Generations of my family have enjoyed growing African violets. These beautiful houseplants bloom all year and are easy to maintain. The most common cause of death of an African violet plant is the result of improper watering, yet this is easy to correct. Three watering methods will be described; use one you like and you will never again kill an African violet by the way you hydrate this lovely plant.
Fill your watering can with tap water and let it sit overnight or-better yet-for several days so that the chlorine and fluoride it contains can dissipate. An African violet thrives with water that is room temperature or a bit warmer, and that is chlorine- and fluoride-free, yet contains the minerals and other trace nutrients found in tap water.
Push your finger below the surface of the soil. How does it feel? If the soil is moist, no water is needed. Wait a day or two and check again. Does it feel only slightly damp? Prepare to water. If the soil is bone dry, you have waited too long and have stressed the African violet-water immediately!
You may water your African violet from the top.
The watering can’s narrow spout can slip between the leaves and deliver water to the soil without wetting the plant. If there are white spots on the leaves of your African violet, they were caused by cold water and carelessness when watering from the top. You may get the leaves wet with room temperature water, but dry them with a paper towel before exposing them to bright light or they will develop brown spots.
After 20 to 30 minutes, check the saucer under the pot, and drain any water that was not absorbed by the African violet. Standing water causes the soil to become saturated; the result is that the African violet suffocates because its access to oxygen in the soil has been blocked.
Put water in the saucer which is under the African violet’s pot and let it stay there for up to 30 minutes (replenishing if needed). After that time, discard any water that remains so that the soil does not become saturated. This is the method I use.
This method must be set up when the plant is potted: insert a wick through the lower drainage hole and trace the inner circumference of the bottom of the African violet pot. Pot the plant, and place it over-but not in-a source of water, i.e. a tray whose floor has been covered with small stones. Only the wick should be submerged. See the first Tip for how to water a tray of African violets.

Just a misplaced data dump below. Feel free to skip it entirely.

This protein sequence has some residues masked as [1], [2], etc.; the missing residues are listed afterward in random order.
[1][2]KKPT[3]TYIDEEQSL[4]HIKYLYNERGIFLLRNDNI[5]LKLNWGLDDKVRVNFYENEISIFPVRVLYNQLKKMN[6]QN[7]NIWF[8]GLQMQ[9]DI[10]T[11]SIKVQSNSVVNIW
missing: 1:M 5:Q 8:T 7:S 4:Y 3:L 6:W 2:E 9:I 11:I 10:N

Instead of individual saucers, multiple African violet pots can be set directly into a tray whose floor has been covered with small stones. All plants can be watered at once. After 30 minutes, use a turkey baster or dry towel to draw off excess water which is above the level of the stones. Leaving some water below the height of the stones will add desired humidity to the immediate environment.
Water your African violet only in the morning or early afternoon. The plant will have enough time to absorb and use the water before its less active evening hours and nightly resting phase begins, and root rot will be avoided.
As you become more familiar with your plants, you will know when one needs water by its weight when you pick up the pot, but you can always be sure by testing the soil with your finger.
If you don’t have a suitable watering can, use a small baster or plastic medicine "syringe" to gently-and carefully-add water, so that you avoid watering the leaves.
Save whatever water is left over to use another time. One African violet will not need at once all of the water that you have put into the watering can!
Avoid using distilled water because it has no minerals or nutrients.
Use only room temperature or slightly tepid water.
Water slowly to avoid spills.
If necessary, set a timer to remind you to check for and discard any excess water.
If your home has soft water, do not use tap water for your African violets: the extra sodium contained in soft water is enough to kill them. Check whether there is a faucet (inside or outside) that does not dispense soft water. If you can’t find any untreated water, use bottled water.